Residents of Tatarstan travel to receive European vaccines —

Pfizer, Sinovac or Astra Zeneca as new benchmarks for Turkey, Armenia, Serbia, Hungary

The demand for new destinations in vaccine tourism is growing among residents of Tatarstan. If in the fall tourists traveled to Europe to receive WHO-approved vaccines, now such an opportunity is available in Turkey, Egypt, Georgia, Armenia and a number of countries. Moreover, in some of them it is much cheaper. Thus, the Turkish authorities offer Pfizer or Sinovac vaccines to Russians who do not live and do not have a residence permit in this country since mid-January. The correspondent of Realnoe Vremya found out where other citizens of the republic go and what growth of these trips to get a hit experts predict in 2022.

400 lira per shot

The Turkish Ministry of Health has published a letter on the website of the Association of Private Hospitals and Health Institutes regarding the start of vaccination of clients with WHO-approved vaccines. According to the reaction of the Association of Russian Tour Operators, tourists are expected in Istanbul, Antalya, Alanya, Kase and other cities where they can receive Pfizer or Sinovac.

Kazan tour operators and agencies are already selling vaccination tours in Turkey and other countries, the chairman of the Association of Travel Agencies of Tatarstan Ramil Miftakhov confirmed:

“It’s not a popular story, but there is demand, constant customers asking businesses for the possibility of a trip. No one deliberately advertises this product, it’s a niche event. Also, countries like Serbia, Turkey, Armenia have an advantage, no visa is needed. As flights to Europe have had to be postponed, many no longer have Schengen visas. It is not a question of money when choosing a country.

A vaccination tour cannot be called cheap, an independent tourist can save money (when going only for a vaccine). However, some residents of Tatarstan prefer to combine two things: they go to a good hotel on vacation and simultaneously receive a vaccine, which they hope to later get to European countries and the United States.

A vaccine will cost 400 lira. As a result, a tourist receives a certificate compatible with the European Green Pass system, which provides access to countries that do not recognize Russian Sputnik V.

For example, tickets to Istanbul can now cost up to 10,000 rubles from Kazan (However, this news seems ironic given the recent collapse which suspended the operation of Istanbul’s new international airport (a third), but at the same time it did not influence international flights from Sabiha Gokcen Airport) . Add the cheap hotel, meals and the vaccine itself, the sum is not huge.

Photo: Maxim Platonov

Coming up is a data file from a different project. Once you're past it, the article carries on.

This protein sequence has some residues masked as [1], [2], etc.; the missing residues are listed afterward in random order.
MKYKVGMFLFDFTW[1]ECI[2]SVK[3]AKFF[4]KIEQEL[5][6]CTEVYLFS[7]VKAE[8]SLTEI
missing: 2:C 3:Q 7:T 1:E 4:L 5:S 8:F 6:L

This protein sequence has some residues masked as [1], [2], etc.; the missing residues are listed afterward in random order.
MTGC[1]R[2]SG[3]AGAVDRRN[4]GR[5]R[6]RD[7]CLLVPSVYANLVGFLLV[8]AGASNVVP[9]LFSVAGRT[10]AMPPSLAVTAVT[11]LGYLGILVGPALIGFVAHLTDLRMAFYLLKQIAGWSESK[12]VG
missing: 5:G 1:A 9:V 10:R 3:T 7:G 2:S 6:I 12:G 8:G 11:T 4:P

Professionals claim that vaccination tours are now offered from Kazan to Istanbul including accommodation in a three-star hotel for two nights, a dose of vaccine, transfer to the airport, hotel and clinic and a Russian-speaking guide.

Such a trip will cost an average of 45,000 for two people. Any service can be added to the visit, including a transfer to the clinic, a language service, a fee for adding data about the tourist to the system when receiving the first dose of the vaccine, it will cost 115 euros.

Clinic appointment, secondary symptoms, language barrier, return in two weeks

What problems can a Russian tourist have during a vaccination tour, for example, in the same Turkey? Because such a trip also has its drawbacks. First, it is necessary to make an appointment yourself. Secondly, you have to speak at least English (but another language cannot be used everywhere). Thirdly, no one is immune to side effects, especially if you have already received the Russian vaccine. Plus, the trip itself is stressful. Fourthly, you have to receive two shots, which means you have to go back to Turkey in three weeks. The longest validity period of a COVID-19 certificate in Europe is 9 months, moreover, in Greece for example, it is only valid for 7 months.

In addition, some tourists complain that they do not receive a paper certificate after vaccination, only an electronic certificate in the Turkish application Hayat Eve Şigar, access to which can be obtained only with a Turkish SIM card for $10-12.

The Moscow option of such a tour costs an average of 46,400 rubles (flight, accommodation in a three-star hotel for two nights in the city center with breakfast, transfer from the airport to the hotel, vaccination, Russian-speaking guide and accompaniment). Not surprisingly, the total percentage of vaccinated travelers is only one-tenth of one percent.


To compare, a flight from Moscow to Serbia costs 22,000. Moreover, the vaccination itself is free, as in other countries (Turkey is an exception).

Previously, only hotels or hostels made appointments for tourists in Serbia, but now access to vaccination is free, no appointment is necessary. Tourists are vaccinated daily.

In Turkey, most Russian tourists living in resorts for a long time prefer vaccination with Pfizer or Sinovac in Turkey. For example, Alexander S. received the first blow in Antalya:

“No certificates are needed, there is no queue, Turkish is not needed,” the man told Realnoe Vremya correspondent. “Any vaccine can be received, the one you want. A booster shot after Sputnik is not a problem. But this will not give you the European Green PASS, because today the system does not allow to consider Sputnik as the first vaccine before the booster. I do not feel any side effect, there is a slight pain at the injection site as if my biceps had been touched.

Also, another dose can be received in another city in Turkey, the tourist said.

A similar schedule is used in Armenia where a two-dose vaccination with Astra Zeneca or Moderna can be done. Vaccines are administered in shopping malls in Yerevan. The Russians are offered a booster after two doses of Sputnik.

Radif Kashapov


Rose D. Jones